Kaschmirschal (Detail)

Cashmere shawl (detail)

France(?), ca. 1825
Wool and silk
Jacquard woven, twill 2/2: length 333 cm, width 142 cm, fringe 8 cm
Inv. 1954.88.

Resolution:
3648px x 4590px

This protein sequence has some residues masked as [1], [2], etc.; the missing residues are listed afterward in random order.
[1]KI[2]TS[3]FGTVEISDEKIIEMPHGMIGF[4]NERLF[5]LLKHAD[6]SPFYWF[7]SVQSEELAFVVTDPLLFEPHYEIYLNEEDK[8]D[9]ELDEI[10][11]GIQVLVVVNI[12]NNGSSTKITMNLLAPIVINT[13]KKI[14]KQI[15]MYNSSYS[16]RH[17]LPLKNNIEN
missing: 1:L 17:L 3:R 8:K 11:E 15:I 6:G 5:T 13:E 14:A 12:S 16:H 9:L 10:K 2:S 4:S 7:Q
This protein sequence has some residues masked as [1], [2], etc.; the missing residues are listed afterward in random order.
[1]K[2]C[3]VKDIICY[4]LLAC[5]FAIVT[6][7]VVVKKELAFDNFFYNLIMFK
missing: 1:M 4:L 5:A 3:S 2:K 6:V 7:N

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The original Indian Kashmir shawl was woven from the wool of the Tibetan goat and the pattern was often embroidered. The garment was introduced to France and made fashionable by the Empress Josephine, wife of Napoleon I. The subsequent demand led to shawls being woven in more and more variations of the classical palmette pattern in India and shortly afterwards in Europe as well. Here the weft is in four colours and the pattern weft consists of eight further colours woven into it, exemplifying the high quality of the early production. Only later were cashmere shawls draped like capes or cloaks. In the second half of the C19 the shawls might be much larger and were also made into dresses. In Basle they have survived most often after being used as covers for grand pianos.

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